This year’s Undergrad Novelist is a little late, mostly because this past semester, this novelist got to graduate for the first time! Out of community college and onto one school for a major in English with a concentration in Literary Studies- and a minor in French! Getting here hasn’t been easy though, and 2016 was fraught with the dangers of the Sophomore Slump. But before we talk about the Slump, let me talk about, in timeline points, why I ended up there in the first place.
Over the course of 2015, both my grandparents and my close uncle passed away. Grief consumed the year and drove my writing to halt around that May. During the fall semester, I find myself in a Psychology class with a borderline unstable professor who is in the midst of losing her own mother to cancer. The class derails midway through, and although I performed well throughout the class and formed a good repour with her. I am disregarded and called an artsy, depressed “freak” in front of the class. I later discover she has been trash-talking me behind my back to other students. I am crushed, and she gets fired.
Beginning in 2016, I’m hired onto a new job in publishing. I’ve blogged at length about the domino effect this had on my life- the lack of time, lack of writing, and unusual experiences that came from these eight months. My writing and grades both began slipping during this period, and that’s when I worried I was heading in a bad direction.
The Sophomore Slump is this mythical event before or around the point when you hit 60 hours in college. It is fraught with de-motivation, doubt, and bad habits. The factors I mentioned above matter, but more often than not, this is because Sophomore Year comes with the last few classes before they settle on a major; the pressure to choose something and change feels somewhat immense. It can (and probably will) happen and although it is soul-sucking in the moment, there are a few great lessons to be gained from the experience. Such as…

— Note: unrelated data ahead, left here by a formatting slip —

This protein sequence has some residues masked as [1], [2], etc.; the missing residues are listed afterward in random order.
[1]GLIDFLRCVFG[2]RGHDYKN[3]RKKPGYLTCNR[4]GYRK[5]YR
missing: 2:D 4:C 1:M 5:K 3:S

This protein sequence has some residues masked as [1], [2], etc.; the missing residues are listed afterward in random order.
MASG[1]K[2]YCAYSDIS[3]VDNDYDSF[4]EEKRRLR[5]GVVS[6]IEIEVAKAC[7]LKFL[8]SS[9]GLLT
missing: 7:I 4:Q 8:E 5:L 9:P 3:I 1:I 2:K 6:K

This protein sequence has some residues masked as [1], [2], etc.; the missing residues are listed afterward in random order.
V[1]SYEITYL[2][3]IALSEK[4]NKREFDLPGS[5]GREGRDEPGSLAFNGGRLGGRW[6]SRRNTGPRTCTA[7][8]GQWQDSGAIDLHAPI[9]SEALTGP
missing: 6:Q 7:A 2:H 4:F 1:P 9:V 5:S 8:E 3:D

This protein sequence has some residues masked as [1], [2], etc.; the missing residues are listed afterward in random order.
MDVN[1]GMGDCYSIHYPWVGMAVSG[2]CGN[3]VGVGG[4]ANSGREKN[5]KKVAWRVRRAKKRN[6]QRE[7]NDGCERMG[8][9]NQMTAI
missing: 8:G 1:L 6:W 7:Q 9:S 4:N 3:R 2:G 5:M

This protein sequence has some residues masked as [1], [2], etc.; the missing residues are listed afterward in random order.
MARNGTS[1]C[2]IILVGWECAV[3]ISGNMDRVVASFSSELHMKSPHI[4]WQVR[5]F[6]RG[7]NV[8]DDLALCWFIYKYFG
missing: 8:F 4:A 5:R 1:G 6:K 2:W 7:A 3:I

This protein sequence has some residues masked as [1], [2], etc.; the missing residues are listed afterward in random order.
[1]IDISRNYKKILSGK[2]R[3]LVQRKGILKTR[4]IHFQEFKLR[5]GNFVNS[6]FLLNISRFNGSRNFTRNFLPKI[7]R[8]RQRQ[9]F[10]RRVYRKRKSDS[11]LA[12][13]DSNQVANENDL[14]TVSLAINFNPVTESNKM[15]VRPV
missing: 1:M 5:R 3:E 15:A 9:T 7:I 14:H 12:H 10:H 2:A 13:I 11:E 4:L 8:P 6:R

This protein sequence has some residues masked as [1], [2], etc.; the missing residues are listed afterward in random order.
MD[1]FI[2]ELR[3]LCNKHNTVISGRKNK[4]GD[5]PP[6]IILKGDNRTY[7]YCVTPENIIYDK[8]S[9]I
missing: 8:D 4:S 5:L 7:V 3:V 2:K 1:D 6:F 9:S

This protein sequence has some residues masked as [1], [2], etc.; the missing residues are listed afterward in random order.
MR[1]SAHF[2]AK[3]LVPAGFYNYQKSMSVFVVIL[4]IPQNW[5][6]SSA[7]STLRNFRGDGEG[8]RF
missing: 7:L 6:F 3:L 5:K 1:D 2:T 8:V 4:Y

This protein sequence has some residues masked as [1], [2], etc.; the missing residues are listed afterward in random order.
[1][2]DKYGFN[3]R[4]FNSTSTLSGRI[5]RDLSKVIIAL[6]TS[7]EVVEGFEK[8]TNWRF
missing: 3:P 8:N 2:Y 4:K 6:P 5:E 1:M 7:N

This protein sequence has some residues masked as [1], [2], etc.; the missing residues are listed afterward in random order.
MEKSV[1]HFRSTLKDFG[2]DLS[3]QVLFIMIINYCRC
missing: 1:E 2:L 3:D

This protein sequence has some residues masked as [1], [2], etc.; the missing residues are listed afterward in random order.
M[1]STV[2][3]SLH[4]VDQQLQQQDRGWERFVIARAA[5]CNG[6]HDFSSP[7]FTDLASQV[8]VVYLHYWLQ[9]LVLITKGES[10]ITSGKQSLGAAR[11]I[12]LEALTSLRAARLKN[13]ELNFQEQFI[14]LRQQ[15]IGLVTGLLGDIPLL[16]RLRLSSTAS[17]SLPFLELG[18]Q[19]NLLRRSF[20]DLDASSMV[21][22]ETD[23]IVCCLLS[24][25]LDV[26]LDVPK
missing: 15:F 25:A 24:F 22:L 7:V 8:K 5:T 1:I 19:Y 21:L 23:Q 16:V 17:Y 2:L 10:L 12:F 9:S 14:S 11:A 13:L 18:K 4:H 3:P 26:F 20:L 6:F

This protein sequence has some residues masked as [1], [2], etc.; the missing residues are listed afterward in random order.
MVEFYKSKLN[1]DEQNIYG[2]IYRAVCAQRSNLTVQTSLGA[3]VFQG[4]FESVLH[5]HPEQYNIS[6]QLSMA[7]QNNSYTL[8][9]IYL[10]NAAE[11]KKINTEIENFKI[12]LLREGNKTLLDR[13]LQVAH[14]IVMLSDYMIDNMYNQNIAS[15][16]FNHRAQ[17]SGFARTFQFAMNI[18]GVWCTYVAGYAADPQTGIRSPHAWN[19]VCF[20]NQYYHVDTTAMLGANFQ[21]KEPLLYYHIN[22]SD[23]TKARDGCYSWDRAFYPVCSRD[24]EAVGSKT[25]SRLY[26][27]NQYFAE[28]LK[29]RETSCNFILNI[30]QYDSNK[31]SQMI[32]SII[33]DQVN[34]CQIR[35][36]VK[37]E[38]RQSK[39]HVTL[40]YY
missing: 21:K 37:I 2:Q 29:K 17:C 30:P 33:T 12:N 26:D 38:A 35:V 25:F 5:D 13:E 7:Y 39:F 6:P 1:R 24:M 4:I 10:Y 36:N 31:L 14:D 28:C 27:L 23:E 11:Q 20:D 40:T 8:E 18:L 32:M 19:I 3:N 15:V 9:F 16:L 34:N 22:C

Don’t Panic (But Also Don’t Slack)
I mostly write this as a self-reminder, because I did just this. I panicked about my grades, and given my problems with anxiety and stress, this did me no favors. Remember that when we panic, we can often make a situation more worse than it actually is. In the event of a bad grade and bad writing patch, it’s best to remain calm and collect one’s self.
By the same token, don’t fall into the other end of The Slump and slack off (or even give up, which I’ll bring up next). Failure in the moment makes slacking very tempting, but it will only lead to larger problems in the long run and more things you haven’t done. I know how hard it is to do badly, but remember that doing badly doesn’t mean you will do badly forever.
Avoid the Path of Least Resistance
Speaking of slacking, it’s at some point during the Slump that you may get an idea that school isn’t for you. In the heat of bad grades and stressful schedules, I had surmised that my best goal was to go part-time (or even drop out) and move to Berlin/New York with my then-publishing job. There’s a really long story behind the results that came from that, but let’s just say I’m glad I stayed in college. Really glad.
And chances are, you can stay as well. Avoid the paths of well-meant jobs and shorter degrees if that’s not actually what you want from your college career. Advisors are there for a reason, and there is so much more to offer in university past Junior Year. Take a weird course, plan to study abroad, find a way into clubs or honors… these things can make the transition through a rough patch more bearable, and challenge you in ways straight-forward college life might not. Don’t overload yourself, but certainly try to find something fresh to do.
Keep Faith in Your Creative Work
Focusing on writing during college can be hard if you don’t know how to manage your time, and sometimes, when one thing is bad, then everything feels bad along with it. School and writing are part and parcel for me; one fuels the other. So, when I started having trouble in school, I watched the same problems consume into my writing. And boy, did I not know how to deal with that.
Remember that just like rough spots in class and bad grades, writing doubts pass and can be remedied. Even if that means taking a few months from it (or in my case, eight), you will come back with a fresh vision and it will be okay. Writing will always find its way back into your life, as long as you welcome it.
Take Care of You